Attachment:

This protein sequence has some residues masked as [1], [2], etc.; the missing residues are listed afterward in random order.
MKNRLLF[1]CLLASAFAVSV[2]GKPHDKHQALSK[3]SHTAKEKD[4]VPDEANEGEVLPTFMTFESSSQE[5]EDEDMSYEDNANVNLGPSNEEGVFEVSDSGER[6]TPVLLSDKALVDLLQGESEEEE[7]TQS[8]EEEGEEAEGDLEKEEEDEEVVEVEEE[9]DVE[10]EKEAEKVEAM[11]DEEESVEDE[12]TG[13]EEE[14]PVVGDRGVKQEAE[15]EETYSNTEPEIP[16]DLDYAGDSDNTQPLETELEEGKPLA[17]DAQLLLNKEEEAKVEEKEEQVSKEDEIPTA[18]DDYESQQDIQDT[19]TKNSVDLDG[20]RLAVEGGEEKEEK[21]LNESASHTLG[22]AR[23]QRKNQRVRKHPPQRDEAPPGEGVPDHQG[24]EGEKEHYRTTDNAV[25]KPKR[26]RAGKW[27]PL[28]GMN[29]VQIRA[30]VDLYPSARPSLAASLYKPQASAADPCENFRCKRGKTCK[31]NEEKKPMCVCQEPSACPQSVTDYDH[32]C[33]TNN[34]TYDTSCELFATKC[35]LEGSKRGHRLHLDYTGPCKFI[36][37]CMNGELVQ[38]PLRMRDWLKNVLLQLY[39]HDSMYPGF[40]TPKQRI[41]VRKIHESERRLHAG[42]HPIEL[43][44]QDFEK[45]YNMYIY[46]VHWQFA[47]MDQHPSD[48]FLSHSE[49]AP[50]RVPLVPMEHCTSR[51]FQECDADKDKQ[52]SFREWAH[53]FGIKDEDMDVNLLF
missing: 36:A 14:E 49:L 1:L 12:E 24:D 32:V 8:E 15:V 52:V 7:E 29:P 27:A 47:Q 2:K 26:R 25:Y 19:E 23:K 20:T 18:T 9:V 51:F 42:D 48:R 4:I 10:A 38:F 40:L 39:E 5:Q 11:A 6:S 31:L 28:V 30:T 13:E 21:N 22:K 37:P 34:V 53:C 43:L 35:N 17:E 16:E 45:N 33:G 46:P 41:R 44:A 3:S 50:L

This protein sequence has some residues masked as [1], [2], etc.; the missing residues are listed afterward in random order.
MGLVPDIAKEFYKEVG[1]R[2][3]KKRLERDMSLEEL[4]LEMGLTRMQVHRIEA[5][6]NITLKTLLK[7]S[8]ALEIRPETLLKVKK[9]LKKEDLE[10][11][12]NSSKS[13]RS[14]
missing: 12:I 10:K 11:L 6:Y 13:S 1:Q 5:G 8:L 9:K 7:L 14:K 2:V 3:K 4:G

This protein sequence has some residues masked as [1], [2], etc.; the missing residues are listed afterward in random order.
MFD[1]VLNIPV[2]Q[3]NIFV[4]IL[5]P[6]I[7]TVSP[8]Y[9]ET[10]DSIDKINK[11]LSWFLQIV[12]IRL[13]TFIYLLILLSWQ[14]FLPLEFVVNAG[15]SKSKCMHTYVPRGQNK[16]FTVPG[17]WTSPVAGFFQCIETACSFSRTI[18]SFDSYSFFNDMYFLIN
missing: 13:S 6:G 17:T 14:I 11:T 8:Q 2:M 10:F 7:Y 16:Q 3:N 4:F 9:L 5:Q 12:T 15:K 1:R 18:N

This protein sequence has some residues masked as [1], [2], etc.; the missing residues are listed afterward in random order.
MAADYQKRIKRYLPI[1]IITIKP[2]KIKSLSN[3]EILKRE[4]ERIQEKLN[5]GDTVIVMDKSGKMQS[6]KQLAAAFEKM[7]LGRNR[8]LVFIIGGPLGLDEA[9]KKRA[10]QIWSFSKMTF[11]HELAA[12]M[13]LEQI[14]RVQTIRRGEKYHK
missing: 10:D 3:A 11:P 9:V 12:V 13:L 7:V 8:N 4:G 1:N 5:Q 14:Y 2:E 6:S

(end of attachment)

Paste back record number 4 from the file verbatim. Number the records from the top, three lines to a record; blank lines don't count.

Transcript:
This protein sequence has some residues masked as [1], [2], etc.; the missing residues are listed afterward in random order.
MAADYQKRIKRYLPI[1]IITIKP[2]KIKSLSN[3]EILKRE[4]ERIQEKLN[5]GDTVIVMDKSGKMQS[6]KQLAAAFEKM[7]LGRNR[8]LVFIIGGPLGLDEA[9]KKRA[10]QIWSFSKMTF[11]HELAA[12]M[13]LEQI[14]RVQTIRRGEKYHK
missing: 10:D 3:A 11:P 9:V 12:V 13:L 7:V 8:N 4:G 1:N 5:Q 14:Y 2:E 6:S